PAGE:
2020 Primary Voters’ Guide: Metropolitan Utilities District of Omaha, Subdivision 4

The League of Women Voters of Greater Omaha contacts candidates during each election cycle and invites them to participate in the print and online editions of the Voters’ Guide. Candidates provide their biographical information and their positions on selected issues. Candidates are aware in advance that the biographies and answers will be printed exactly as submitted without edits for content, spelling, punctuation or grammar.

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Candidates

Tim Cavanaugh (R):
Occupation: Chief Deputy Treasurer/Retired Omaha Police Captain (25+ years)
Current Public Office, dates held: MUD Board of Directors, 1999-now. Three-time Chairman.
Past Public Office, dates held: above
Education: Ryan High School UNO, C.J/Business Administration Creighton Law School, 1979-80 University of Nebraska Graduate School, MS, C.J./Public Admin Graduate, FBI National Academy
Military Experience: Regretfully, none.
Volunteer Experience: Rotary Club of Omaha, 17 years, past president and Rotary Foundation Board. Paul Harris Fellow, 3 times.

Tom Wurtz (NP):
Occupation: Retired past President MUD
Past Public Office, dates held: None
Education: BA UNL 1971. Juris Doctorate UNL 1974.
Military Experience: None
Volunteer Experience: Knights of Columbus St. Wenceslaus Church. Challenger Alumni Softball (coach) President’s Advisory Council UNL. Catholic Charities Board of Directors. Urban League Board of Directors. Governor’s Water Policy Council. State Energy Policy Council.

Candidate Responses

What factors would you consider when determining rates and rate changes?

Tim Cavanaugh: Number 1 is the abilty for our ratepayer-owners to afford our services. Safety is a major concern, as well as the delivery of clean water and safe gas transmission.

Tom Wurtz: The first duty of a board member is to ensure the district has sufficient revenues to deliver water and natural gas safely to our customers with reasonable rates. I would consider all customer classifications (residential, commercial and manufacturing) to determine if all are treated fairly. We need to retain competent managers and employees, who have an understanding of the complexities involved in the delivery of gas and water to the public. I would also consider the level of customer service.

What are the opportunities to improve efficiency for MUD?

Tim Cavanaugh: I challenged the staff to work toward a two-hour appointment window for service when we implemented GPS on service trucks which allowed for more efficient deployment of service trucks. Also, I pressed for the implementation of online payments. I am very proud of our high bond rating and the high level of funding of the employee’s pension fund.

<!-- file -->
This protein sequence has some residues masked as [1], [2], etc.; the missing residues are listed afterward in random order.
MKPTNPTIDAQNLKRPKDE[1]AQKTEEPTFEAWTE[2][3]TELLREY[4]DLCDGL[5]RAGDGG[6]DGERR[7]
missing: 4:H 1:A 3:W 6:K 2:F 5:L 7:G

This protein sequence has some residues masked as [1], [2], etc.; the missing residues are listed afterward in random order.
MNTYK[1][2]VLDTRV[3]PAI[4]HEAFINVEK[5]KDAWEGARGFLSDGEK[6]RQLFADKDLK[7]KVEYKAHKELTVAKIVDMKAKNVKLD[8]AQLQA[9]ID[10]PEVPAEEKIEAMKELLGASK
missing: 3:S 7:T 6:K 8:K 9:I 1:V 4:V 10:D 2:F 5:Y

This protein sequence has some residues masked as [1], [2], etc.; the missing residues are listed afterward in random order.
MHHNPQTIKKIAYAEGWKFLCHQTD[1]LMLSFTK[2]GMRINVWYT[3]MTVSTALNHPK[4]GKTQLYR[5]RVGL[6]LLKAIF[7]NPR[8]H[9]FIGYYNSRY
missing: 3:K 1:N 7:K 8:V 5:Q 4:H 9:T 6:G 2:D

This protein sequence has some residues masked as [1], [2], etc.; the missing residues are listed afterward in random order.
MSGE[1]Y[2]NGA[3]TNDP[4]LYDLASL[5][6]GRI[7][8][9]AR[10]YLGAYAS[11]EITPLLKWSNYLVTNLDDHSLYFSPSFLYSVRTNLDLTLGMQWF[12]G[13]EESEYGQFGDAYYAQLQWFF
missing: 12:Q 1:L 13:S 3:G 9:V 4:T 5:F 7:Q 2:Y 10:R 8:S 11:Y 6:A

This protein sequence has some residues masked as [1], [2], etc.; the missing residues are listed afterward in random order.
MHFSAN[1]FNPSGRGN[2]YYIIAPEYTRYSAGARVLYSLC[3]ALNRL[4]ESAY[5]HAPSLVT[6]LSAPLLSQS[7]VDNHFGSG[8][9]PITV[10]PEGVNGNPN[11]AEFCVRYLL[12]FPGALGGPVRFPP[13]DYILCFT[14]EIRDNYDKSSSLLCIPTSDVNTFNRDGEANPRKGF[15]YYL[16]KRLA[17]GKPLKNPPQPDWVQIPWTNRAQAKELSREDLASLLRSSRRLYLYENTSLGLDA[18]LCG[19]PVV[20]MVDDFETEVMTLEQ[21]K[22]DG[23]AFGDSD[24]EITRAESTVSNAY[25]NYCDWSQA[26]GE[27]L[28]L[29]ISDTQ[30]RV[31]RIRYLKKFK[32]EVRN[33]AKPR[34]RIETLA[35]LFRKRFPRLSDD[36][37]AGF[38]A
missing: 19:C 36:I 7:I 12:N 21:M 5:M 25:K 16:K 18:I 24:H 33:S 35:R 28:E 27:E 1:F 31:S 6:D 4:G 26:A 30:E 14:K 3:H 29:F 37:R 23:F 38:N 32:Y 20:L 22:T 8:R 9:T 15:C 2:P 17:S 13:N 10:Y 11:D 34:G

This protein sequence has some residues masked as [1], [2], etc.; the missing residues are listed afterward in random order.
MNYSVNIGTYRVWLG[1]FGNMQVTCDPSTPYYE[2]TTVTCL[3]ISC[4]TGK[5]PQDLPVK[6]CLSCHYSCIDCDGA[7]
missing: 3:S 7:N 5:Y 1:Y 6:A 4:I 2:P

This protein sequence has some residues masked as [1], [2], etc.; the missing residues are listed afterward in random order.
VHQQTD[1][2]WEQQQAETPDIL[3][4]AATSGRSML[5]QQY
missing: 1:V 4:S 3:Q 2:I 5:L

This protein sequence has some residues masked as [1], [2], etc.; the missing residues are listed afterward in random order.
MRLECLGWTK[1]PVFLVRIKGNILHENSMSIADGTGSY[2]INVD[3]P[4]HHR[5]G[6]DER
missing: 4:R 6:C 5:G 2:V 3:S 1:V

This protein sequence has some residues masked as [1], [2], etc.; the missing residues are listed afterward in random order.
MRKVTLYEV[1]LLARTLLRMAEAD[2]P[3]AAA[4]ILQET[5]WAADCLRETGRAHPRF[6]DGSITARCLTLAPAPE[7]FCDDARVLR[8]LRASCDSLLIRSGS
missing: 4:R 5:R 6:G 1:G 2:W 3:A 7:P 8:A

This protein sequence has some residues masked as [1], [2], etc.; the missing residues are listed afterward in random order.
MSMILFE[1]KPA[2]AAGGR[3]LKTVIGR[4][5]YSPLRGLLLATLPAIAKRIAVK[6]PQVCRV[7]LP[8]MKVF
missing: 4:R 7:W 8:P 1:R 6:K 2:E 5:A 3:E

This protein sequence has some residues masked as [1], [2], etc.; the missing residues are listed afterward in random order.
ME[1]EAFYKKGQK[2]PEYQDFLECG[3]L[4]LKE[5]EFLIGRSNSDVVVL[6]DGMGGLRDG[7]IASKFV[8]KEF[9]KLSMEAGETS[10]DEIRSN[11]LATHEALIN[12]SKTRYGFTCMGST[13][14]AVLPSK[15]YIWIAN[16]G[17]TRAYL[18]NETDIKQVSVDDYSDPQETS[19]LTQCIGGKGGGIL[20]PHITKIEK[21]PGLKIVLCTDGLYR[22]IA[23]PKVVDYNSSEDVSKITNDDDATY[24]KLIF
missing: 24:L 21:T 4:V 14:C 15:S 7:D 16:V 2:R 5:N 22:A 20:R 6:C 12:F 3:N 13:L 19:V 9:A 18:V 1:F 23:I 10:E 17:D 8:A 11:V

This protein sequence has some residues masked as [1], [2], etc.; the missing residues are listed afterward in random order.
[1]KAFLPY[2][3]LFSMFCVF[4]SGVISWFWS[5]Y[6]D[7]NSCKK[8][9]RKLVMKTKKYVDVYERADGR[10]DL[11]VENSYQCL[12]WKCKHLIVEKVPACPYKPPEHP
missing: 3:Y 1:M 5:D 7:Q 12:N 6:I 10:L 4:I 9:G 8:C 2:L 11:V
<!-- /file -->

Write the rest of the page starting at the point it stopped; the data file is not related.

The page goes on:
Tom Wurtz: The most important opportunity for efficiency is to ensure that the district remains a public utility with local control and ownership by our customers. Privatization would result in an immediate 25% increase in rates. More of our construction and field service personnel should report directly to job sites rather than district facilities in order to increase efficiency. Also the district should conduct a study to search for duplication of functions and continue discounted natural gas purchases.

If elected, what would be your first-year priorities?

Tim Cavanaugh: Ramp up the progress toward water infrastructure replacement within an affordable rate structure.

Tom Wurtz: I will make all committee meetings open to the public. I will solve the water pressure problems in west Omaha, particularly in sub district 4. We need to provide better customer service for our customer owners. We need a comprehensive study of our rate structure to make sure we have an appropriate balance between monthly service charges and commodity costs. We need to conduct a comprehensive study of safety and security programs with emphasis on cyber security.

What effort would you make to meet the goal of increasing the use of renewable energy?

Tim Cavanaugh: MUD delivers natural gas and water. The exploration of methane gas sources (garbage dumpsites) may be worthwhile.

Tom Wurtz: Although natural gas is not technically a renewable fuel source, it is 98% clean burning and better for the environment than other fuels. I will continue to encourage the utilization of natural gas and CNG in cars and trucks. This will reduce our carbon footprint. As past president of MUD, I instituted a program to convert the electrical power source for our regulator stations to solar energy. I would explore the possibilities of converting as much of the electrical usage to solar power.

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